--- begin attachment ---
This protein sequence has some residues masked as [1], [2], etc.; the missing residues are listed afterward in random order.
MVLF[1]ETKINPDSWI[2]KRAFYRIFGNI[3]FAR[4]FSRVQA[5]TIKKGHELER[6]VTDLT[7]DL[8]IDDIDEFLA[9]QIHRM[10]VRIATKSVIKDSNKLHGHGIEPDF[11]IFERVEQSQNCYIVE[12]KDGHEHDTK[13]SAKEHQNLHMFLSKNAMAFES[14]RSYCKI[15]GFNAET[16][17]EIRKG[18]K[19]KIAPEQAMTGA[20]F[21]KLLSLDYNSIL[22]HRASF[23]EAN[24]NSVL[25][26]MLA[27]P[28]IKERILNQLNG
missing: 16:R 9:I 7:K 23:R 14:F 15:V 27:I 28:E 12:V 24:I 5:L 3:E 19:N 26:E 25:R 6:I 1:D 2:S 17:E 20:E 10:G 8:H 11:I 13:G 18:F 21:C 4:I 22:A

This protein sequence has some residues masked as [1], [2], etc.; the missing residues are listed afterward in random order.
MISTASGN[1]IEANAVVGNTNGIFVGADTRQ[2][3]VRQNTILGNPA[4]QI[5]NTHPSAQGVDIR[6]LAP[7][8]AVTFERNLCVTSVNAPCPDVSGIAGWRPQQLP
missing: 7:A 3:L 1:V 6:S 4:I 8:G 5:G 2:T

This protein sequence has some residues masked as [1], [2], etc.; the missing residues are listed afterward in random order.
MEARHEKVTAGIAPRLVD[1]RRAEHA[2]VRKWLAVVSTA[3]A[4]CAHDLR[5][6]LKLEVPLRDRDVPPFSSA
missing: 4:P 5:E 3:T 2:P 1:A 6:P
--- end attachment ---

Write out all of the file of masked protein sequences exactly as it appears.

This protein sequence has some residues masked as [1], [2], etc.; the missing residues are listed afterward in random order.
MVLF[1]ETKINPDSWI[2]KRAFYRIFGNI[3]FAR[4]FSRVQA[5]TIKKGHELER[6]VTDLT[7]DL[8]IDDIDEFLA[9]QIHRM[10]VRIATKSVIKDSNKLHGHGIEPDF[11]IFERVEQSQNCYIVE[12]KDGHEHDTK[13]SAKEHQNLHMFLSKNAMAFES[14]RSYCKI[15]GFNAET[16][17]EIRKG[18]K[19]KIAPEQAMTGA[20]F[21]KLLSLDYNSIL[22]HRASF[23]EAN[24]NSVL[25][26]MLA[27]P[28]IKERILNQLNG
missing: 16:R 9:I 7:K 23:R 14:F 15:V 27:I 28:E 12:V 24:I 5:L 3:E 19:N 26:E 25:R 6:I 1:D 2:S 17:E 20:E 10:G 8:H 11:I 13:G 18:F 21:C 4:I 22:A

This protein sequence has some residues masked as [1], [2], etc.; the missing residues are listed afterward in random order.
MISTASGN[1]IEANAVVGNTNGIFVGADTRQ[2][3]VRQNTILGNPA[4]QI[5]NTHPSAQGVDIR[6]LAP[7][8]AVTFERNLCVTSVNAPCPDVSGIAGWRPQQLP
missing: 7:A 3:L 1:V 6:S 4:I 8:G 5:G 2:T

This protein sequence has some residues masked as [1], [2], etc.; the missing residues are listed afterward in random order.
MEARHEKVTAGIAPRLVD[1]RRAEHA[2]VRKWLAVVSTA[3]A[4]CAHDLR[5][6]LKLEVPLRDRDVPPFSSA
missing: 4:P 5:E 3:T 2:P 1:A 6:P